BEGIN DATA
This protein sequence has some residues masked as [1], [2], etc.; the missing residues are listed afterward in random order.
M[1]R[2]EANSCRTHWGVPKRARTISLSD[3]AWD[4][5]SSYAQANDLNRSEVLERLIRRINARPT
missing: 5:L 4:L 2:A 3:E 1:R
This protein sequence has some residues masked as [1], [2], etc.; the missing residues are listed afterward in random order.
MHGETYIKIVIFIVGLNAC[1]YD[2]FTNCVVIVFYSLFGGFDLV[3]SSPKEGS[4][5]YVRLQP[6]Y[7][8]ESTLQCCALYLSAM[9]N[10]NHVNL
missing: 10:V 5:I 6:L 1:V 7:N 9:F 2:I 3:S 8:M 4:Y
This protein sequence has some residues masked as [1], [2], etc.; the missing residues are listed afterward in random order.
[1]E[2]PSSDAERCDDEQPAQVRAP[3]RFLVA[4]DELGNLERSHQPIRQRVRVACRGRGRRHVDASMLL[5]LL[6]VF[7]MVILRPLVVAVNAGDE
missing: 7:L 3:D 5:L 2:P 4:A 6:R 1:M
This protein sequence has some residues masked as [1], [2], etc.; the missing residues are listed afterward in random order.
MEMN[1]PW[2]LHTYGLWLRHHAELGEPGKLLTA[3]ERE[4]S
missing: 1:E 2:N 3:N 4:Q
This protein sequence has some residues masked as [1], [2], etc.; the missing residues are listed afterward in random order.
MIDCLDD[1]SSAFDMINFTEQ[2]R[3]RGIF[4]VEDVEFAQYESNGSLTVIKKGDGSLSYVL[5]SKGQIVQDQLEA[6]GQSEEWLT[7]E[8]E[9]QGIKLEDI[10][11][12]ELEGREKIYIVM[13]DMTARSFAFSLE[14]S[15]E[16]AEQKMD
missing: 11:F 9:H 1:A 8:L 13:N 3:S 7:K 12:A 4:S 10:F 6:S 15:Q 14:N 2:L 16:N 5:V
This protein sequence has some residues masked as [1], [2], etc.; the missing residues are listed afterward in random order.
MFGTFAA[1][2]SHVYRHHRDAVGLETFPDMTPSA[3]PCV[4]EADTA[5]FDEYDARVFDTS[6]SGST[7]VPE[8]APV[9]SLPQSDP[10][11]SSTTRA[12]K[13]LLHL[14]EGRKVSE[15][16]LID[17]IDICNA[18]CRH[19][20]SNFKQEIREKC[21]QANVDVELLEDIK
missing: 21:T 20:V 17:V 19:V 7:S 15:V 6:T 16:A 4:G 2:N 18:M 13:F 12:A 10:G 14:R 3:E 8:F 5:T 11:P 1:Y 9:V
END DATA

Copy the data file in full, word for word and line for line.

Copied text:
This protein sequence has some residues masked as [1], [2], etc.; the missing residues are listed afterward in random order.
M[1]R[2]EANSCRTHWGVPKRARTISLSD[3]AWD[4][5]SSYAQANDLNRSEVLERLIRRINARPT
missing: 5:L 4:L 2:A 3:E 1:R
This protein sequence has some residues masked as [1], [2], etc.; the missing residues are listed afterward in random order.
MHGETYIKIVIFIVGLNAC[1]YD[2]FTNCVVIVFYSLFGGFDLV[3]SSPKEGS[4][5]YVRLQP[6]Y[7][8]ESTLQCCALYLSAM[9]N[10]NHVNL
missing: 10:V 5:I 6:L 1:V 7:N 9:F 2:I 3:S 8:M 4:Y
This protein sequence has some residues masked as [1], [2], etc.; the missing residues are listed afterward in random order.
[1]E[2]PSSDAERCDDEQPAQVRAP[3]RFLVA[4]DELGNLERSHQPIRQRVRVACRGRGRRHVDASMLL[5]LL[6]VF[7]MVILRPLVVAVNAGDE
missing: 7:L 3:D 5:L 2:P 4:A 6:R 1:M
This protein sequence has some residues masked as [1], [2], etc.; the missing residues are listed afterward in random order.
MEMN[1]PW[2]LHTYGLWLRHHAELGEPGKLLTA[3]ERE[4]S
missing: 1:E 2:N 3:N 4:Q
This protein sequence has some residues masked as [1], [2], etc.; the missing residues are listed afterward in random order.
MIDCLDD[1]SSAFDMINFTEQ[2]R[3]RGIF[4]VEDVEFAQYESNGSLTVIKKGDGSLSYVL[5]SKGQIVQDQLEA[6]GQSEEWLT[7]E[8]E[9]QGIKLEDI[10][11][12]ELEGREKIYIVM[13]DMTARSFAFSLE[14]S[15]E[16]AEQKMD
missing: 11:F 9:H 1:A 8:L 13:N 3:S 7:K 12:A 4:S 10:F 6:S 15:Q 14:N 2:L 16:N 5:V
This protein sequence has some residues masked as [1], [2], etc.; the missing residues are listed afterward in random order.
MFGTFAA[1][2]SHVYRHHRDAVGLETFPDMTPSA[3]PCV[4]EADTA[5]FDEYDARVFDTS[6]SGST[7]VPE[8]APV[9]SLPQSDP[10][11]SSTTRA[12]K[13]LLHL[14]EGRKVSE[15][16]LID[17]IDICNA[18]CRH[19][20]SNFKQEIREKC[21]QANVDVELLEDIK
missing: 21:T 20:V 17:V 19:V 7:S 15:V 6:T 16:A 4:G 2:N 18:M 13:F 12:A 10:G 14:R 3:E 8:F 5:T 11:P 1:Y 9:V